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Discover one of the most beautiful medieval sites in Ardèche : Saint-Montan, a unique example in France

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A bit of history...

The town of Saint-Montan has an extremely rich archaeological and historical heritage. All periods are represented Neolithic, Bronze and Iron Age, Gallo-Roman and feudal periods.
But what makes the character of the village today is the whole castral.

Saint-Montan: Origins and etymology

The legend tells us that in the 5th century lived in Laon a pious character called “Montanus”. His reputation for holiness was great He would have lived 30 years in the cave of the “Val Chaud”; a life of solitude, prayer and penance. Then he was discovered by hunters and received the visit of Saint-Rémi and John, bishop of Viviers, who asked him to settle in a more accessible place (the current place of the San-Samonta chapel). The influx of visitors forced him to leave the country and he retired to La Fère, in Picardie, where he was said to have died and where his relics were kept.

The feudal castle and the Castrai village

The castle, built on the rocky spur of the rock of Agache will constitute the starting point of the current village. It was impossible to design a village around the church of San Samonta, the configuration of the land did not lend itself to it.
According to the present state of archaeological research, “we know that the primitive building was the present central building; it was a dungeon and its construction seems to have been for a strictly military purpose in the 13th century. Then in the thirteenth century the castle was extended towards the ridge with new constructions having a residential vocation. Then over the centuries the habitat developed on the rocky slopes that dominates the castle. As these extensions were made, the ramparts were enlarged to ensure the protection of the houses.
In the 15th century the Castrai village will reach the banks of the two streams, encompassing the chapel of the castrum its total area is 2 hectares. It will then be surrounded by an important regularly drawn enclosure, which exists for the most part still today. It is still penetrated by three main doors whose last remodellings date from the sixteenth century.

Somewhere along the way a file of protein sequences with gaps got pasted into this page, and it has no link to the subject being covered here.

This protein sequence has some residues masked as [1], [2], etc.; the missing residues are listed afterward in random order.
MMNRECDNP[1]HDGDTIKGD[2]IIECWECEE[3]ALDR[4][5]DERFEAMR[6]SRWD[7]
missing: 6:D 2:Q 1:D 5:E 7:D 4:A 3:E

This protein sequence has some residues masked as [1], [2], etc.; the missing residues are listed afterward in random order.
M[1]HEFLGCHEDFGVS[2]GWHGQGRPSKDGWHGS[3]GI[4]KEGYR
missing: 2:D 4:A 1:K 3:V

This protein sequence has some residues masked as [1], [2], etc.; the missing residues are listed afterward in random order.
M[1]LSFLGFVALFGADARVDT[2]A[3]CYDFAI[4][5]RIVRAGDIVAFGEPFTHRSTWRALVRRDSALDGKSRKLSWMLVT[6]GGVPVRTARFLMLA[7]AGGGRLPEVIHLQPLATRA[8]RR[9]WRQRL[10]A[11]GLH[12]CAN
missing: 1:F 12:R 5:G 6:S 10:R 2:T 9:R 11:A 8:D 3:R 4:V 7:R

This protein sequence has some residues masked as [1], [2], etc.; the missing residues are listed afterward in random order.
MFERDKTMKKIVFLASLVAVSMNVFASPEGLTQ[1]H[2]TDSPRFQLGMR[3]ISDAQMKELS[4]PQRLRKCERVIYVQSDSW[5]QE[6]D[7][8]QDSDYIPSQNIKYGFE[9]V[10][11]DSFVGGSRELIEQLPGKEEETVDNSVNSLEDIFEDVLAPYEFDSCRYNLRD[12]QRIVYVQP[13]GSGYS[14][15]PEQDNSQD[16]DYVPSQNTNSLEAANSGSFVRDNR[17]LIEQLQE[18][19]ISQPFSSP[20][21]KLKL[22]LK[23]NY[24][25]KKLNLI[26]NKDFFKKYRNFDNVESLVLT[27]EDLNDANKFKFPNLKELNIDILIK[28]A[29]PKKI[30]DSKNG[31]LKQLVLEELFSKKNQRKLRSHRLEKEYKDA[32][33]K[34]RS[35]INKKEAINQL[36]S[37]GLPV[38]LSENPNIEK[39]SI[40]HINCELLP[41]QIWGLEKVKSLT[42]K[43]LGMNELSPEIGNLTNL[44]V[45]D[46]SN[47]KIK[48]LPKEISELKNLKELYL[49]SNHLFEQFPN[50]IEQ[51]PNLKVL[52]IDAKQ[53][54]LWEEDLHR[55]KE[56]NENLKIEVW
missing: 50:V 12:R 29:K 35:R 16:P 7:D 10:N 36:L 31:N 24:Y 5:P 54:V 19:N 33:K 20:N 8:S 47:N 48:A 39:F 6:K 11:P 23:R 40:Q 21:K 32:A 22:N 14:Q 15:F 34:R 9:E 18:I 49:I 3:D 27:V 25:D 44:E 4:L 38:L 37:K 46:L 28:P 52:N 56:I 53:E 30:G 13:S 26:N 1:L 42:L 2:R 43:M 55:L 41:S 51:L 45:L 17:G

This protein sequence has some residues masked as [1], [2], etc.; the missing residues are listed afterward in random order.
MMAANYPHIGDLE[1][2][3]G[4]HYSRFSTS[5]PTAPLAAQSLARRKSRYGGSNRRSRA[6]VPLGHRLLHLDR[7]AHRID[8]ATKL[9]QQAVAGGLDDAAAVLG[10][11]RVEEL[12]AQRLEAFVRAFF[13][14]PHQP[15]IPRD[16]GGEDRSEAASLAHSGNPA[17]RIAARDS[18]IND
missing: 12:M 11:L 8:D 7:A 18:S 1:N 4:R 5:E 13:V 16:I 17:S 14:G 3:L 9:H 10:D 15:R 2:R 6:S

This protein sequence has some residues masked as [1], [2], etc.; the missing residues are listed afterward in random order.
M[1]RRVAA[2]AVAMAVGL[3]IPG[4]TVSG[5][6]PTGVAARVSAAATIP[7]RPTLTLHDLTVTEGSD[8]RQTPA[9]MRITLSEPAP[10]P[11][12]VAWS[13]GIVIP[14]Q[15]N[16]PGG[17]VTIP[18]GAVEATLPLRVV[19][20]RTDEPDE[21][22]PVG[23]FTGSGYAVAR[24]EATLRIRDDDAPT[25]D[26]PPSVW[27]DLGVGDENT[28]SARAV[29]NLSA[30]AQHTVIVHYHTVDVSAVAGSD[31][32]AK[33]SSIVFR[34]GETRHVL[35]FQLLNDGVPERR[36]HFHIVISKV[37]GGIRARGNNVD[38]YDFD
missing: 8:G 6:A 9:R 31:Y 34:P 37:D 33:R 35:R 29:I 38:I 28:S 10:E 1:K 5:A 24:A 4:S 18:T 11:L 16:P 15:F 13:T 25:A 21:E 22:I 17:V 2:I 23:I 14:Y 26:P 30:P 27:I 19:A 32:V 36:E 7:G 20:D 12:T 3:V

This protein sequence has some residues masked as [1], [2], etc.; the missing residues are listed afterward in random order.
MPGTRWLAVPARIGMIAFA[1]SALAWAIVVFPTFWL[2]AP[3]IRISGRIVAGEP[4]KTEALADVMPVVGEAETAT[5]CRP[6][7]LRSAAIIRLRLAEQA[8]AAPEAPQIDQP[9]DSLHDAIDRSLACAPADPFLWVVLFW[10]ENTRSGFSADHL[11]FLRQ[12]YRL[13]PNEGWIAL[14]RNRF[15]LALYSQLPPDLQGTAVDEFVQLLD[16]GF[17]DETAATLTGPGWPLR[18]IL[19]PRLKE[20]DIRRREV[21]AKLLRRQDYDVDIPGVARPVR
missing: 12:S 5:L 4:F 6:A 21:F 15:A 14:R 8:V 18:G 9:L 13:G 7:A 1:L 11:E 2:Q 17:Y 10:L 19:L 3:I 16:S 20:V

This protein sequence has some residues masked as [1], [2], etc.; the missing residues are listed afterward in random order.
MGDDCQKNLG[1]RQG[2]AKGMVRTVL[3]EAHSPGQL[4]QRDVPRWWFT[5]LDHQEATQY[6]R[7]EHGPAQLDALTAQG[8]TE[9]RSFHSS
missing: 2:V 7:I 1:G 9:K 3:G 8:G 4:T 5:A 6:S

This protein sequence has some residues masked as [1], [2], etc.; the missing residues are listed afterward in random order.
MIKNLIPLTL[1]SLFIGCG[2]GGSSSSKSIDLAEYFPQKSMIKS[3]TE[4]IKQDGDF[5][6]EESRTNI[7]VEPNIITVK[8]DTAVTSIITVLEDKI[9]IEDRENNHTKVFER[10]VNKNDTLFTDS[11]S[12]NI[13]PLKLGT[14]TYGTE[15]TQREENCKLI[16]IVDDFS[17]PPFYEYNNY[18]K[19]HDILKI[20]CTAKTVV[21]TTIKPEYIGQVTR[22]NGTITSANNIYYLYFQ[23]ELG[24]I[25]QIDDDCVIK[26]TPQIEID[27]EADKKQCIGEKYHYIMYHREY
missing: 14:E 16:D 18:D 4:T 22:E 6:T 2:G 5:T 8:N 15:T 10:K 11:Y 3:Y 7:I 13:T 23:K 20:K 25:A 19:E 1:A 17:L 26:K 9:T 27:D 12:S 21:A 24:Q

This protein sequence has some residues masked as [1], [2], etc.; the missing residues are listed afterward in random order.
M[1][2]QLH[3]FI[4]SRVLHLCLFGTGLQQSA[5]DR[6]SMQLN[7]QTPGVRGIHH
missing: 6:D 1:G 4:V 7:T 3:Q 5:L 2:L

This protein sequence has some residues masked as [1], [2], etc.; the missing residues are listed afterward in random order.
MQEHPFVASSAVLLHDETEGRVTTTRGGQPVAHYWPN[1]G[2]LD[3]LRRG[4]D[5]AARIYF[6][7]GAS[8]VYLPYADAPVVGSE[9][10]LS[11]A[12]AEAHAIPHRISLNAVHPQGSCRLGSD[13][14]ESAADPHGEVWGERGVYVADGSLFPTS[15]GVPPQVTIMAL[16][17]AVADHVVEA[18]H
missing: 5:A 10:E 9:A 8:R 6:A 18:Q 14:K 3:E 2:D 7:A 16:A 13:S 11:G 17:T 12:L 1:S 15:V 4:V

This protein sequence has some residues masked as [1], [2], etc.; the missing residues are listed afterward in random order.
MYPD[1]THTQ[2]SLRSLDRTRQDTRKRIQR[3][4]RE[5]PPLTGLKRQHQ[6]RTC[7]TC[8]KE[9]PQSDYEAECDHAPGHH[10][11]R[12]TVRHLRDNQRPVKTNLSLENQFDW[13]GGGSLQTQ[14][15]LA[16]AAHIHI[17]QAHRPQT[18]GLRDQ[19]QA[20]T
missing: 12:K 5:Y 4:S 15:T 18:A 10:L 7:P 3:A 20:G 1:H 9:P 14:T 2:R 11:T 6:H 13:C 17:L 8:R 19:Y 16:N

The family with the surname “De Saint-Montan” could be the origin of the castle (written mention since 1110). However, at the end of the 13th century, Saint-Montan was a co-lordship.

Shared between several lords, the castle and its annexes, after the destruction of the wars of religion in the sixteenth century, knew a progressive disaffection (especially after the passage of Admiral Coligny in the pay of the Protestant army, strong of an army of about 3,000 men and 400 horses).

The whole of the village will remain inhabited until the 1880s then the houses will be abandoned little by little, as the disappearance of the people living there, until its renewal and reconstruction, begun in the 1970s by the Association of Friends of Saint Montan.

Saint-Montan in pictures

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Visit Saint-Montan

Our village conceals many surprises and points of curiosity! Let yourself be guided through the winding alleys and discover a heritage rich in stories and mysteries! Here is some information on the points that will guide your route, in the village and its surroundings.

Church of San Samonta

Church of San Samonta

Built between the 11th and 12th centuries on the site where Saint Rémi, bishop of Reims, would have come to meet the hermit Montanus.

The church is located at the exit of the village, in the direction of Larnas. According to the legend about the location of the second residence of Montanus. It is in his honour that a chapel was built. The current building consists of two distinct parts: a chapel of the 10th century and a Romanesque church of the 12th century. The small chapel has undergone some small modifications (windows, front door) which do not distort the initial construction. It consists of a rectangular vaulted room, followed in the east by an elongated apse.

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Grotto of Lourdes

Grotto of Lourdes

Besides their picturesque appearance, these places seem to have been frequented very early due to the presence of sources presence of Celtic pottery and remains of iron fireplace.

The most important source, which never runs dry, is called “the Fountain of the Fevers” (Montanus having communicated to him the virtue of curing the fevers); one sees it deaf under the road, at the height of the small dam.